Munden JM.  The relationship between a driver’s speed and his accident rate.  Berkshire:  Transport and Research Laboratory.

 

Cameron, M.H., Cavallo, A., & Gilbert, A.(1992). Crash-based evaluation of the speed camera program in Victoria 1990-1991. Phase 1: general effects. Phase 2: effects of program mechanisms. Monash University Accident Research Centre, Report Number 42. Clayton, Victoria.

 

Corbett, C. (1995). Road traffic offending and the introduction of speed cameras in England:  The first self report survey. Accident Analysis and Prevention, 27(3), 345-354.

 

Elvik, R. (1997). Effects on accidents of automatic speed enforcement in Norway.  Transportation Research Record, 1595, 14-19.

 

Keall, M. D., Povey, L. J. & Frith, W. J., (2002). Further results from a trial comparing a hidden speed camera program with visible camera operation. Accident Analysis and Prevention, 34, 773-777.

 

Kloeden, C.N., McLean, A.J., Moore, V.M. & Ponte, G. (1997). Travelling speed and the risk of crash involvement. NHRMC Road Accident Research Unit, University of Adelaide.

 

Kloeden, C.N., Ponte, G. & McLean, A.J. (2001). Travelling speed and the risk of crash involvement on rural roads. Road Safety Report CR204, Australian Transport Safety Bureau.

 

LTSA (2002). Public attitudes to road safety, highlights of the 2002 survey. Land Transport Safety Authority, www.ltsa.govt.nz .

 

Mara, M.K., Davies, R.B. & Frith, W.J. (1996). Evaluation of the effect of compulsory breath testing and speed cameras in New Zealand. Proceedings Combined 18th ARRB Transport Research Conference and Transit NZ Land Transport Symposium, Christchurch, NZ.

 

Newstead, S.V., Mullan, N.G. and Cameron, M.H. (1995). Evaluation of the speed camera program in Victoria 1990-1993. Phase 5: Further investigation of localized effects on casualty crash frequency. Report 78, Monash University Accident Research Centre.

 

Nilsson, G. (1982). The effects of speed limits on traffic accidents in Sweden. VTI Sartryck, 68, 1-10.

 

Redelheimer, Donald A., Tibshirani, Robert J., and Evans, Leonard (2003). Traffic-law enforcement and risk of death from motor-vehicle crashes: case-crossover study. Lancet, 28 June 2003, 361: 2177-2182.

 

SAS Institute (1996). SAS/Stat software changes and enhancements through release 6.11.

 

Zaal , D. (1994). Traffic law enforcement: A review of the literature. Monash University

 

Accident Research Centre, report No 53. Prepared for Federal Office of Road Safety, Canberra and Institute for Road Safety Research (SWOV), The Netherlands.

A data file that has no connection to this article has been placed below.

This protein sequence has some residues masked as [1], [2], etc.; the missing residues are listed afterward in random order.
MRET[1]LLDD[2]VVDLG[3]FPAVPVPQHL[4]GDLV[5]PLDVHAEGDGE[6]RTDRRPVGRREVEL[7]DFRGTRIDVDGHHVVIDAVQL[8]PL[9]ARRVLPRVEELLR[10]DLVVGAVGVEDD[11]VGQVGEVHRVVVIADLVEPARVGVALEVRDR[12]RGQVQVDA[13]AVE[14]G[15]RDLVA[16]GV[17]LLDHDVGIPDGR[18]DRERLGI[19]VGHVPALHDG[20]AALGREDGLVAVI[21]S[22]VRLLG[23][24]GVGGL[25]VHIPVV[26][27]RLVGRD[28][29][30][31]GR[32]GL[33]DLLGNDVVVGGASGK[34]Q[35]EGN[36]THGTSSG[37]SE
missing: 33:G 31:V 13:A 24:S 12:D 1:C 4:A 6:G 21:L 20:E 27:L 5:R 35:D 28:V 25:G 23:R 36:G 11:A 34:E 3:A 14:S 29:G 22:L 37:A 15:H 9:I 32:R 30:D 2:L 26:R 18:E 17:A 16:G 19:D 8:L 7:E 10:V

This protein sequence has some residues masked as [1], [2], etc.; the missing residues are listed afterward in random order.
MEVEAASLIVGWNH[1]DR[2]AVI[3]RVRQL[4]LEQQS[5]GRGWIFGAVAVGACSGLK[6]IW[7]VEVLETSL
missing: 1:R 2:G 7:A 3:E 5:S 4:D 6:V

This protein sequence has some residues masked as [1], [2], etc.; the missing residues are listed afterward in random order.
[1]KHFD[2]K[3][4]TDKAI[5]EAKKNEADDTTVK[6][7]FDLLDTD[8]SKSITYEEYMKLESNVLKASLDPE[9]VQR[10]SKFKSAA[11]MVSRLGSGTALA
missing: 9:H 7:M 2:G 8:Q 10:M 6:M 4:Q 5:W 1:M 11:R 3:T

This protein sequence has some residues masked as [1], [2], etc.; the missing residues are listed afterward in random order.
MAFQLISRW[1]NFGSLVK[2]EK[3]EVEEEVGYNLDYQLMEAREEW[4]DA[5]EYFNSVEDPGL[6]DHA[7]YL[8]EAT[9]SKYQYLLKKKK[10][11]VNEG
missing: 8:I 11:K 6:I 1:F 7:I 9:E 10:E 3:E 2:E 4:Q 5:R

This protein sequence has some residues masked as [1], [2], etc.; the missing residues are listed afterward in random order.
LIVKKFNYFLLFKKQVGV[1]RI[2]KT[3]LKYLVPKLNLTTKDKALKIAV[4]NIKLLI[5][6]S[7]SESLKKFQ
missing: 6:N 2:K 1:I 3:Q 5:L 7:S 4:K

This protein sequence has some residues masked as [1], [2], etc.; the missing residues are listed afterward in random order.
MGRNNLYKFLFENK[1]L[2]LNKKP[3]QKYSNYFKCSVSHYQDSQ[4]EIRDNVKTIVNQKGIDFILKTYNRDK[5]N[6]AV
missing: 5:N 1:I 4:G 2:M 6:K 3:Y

Johan Joubert: 

Accident Reconstructionist for the RAF

Manager:  Accident Analysis Division

TMT Services and Supplies PTY Ltd

Cell: 0826509620

Email:  jjoubert@tmtservices.co.za

 

Also View:

Search Road Safety Articles

Latest Pages

Transporting and using gas outdoors

Transporting and using gas outdoors

Using Gas during the Summer Festive Season Have you considered all the safety aspects when using your gas cylinder when travelling on vacation or spending time with family and friends in the outdoors? We asked our friends from Afrox and the LPGSASA for advice on how to do so safely: Transporting

Read More

Road Safety with a Cautious Smile for the Festive Season

Road Safety with a Cautious Smile for the Festive Season

The Arrive Alive Road Safety website would like to wish all road users a safe festive season on the road. This Festive Season we would like to combine the very serious message of Road Safety with a few cartoons to add a smile to the face of the South African motorist! We would like to share the following

Read More

LLumar Window Film and Road Safety

LLumar Window Film and Road Safety

Block Dangerous UV Rays LLumar window film blocks UV rays which may help to reduce your risk of skin cancer. Did you know car drivers have a higher rate of skin cancer on their window-side due to exposure while driving? LLumar automotive window film offers protection against UVA rays while sitting

Read More

Road Safety and your Cooling system

Road Safety and your Cooling system

The Cooling System/ Radiator and Vehicle Fitness How does my radiator affect my safety on the roads? It’s a part of the car that deteriorates with age and a component not always receiving the attention it deserves. People often argue “I will replace it when it leaks" or "I will

Read More

Trucking Wellness & HIV Treatment

Trucking Wellness & HIV Treatment

Introduction Trucking Wellness (TW) is an initiative of the National Bargaining Council for the Road Freight and Logistics Industry (NBCRFLI), which was launched in 1999. The aim of Trucking Wellness is to provide primary healthcare to those employed within the Road Freight and Logistics (RFL) Industry,

Read More

Texting and Distracted Driving

Texting and Distracted Driving

Introduction and Background Distracted driving is described as an epidemic sweeping our roads. This topic is receiving much attention internationally and we would like to discuss in this section of the Arrive Alive website the global impact and the risks of texting and driving! It has been revealed

Read More

Load More Pages

Partners

View All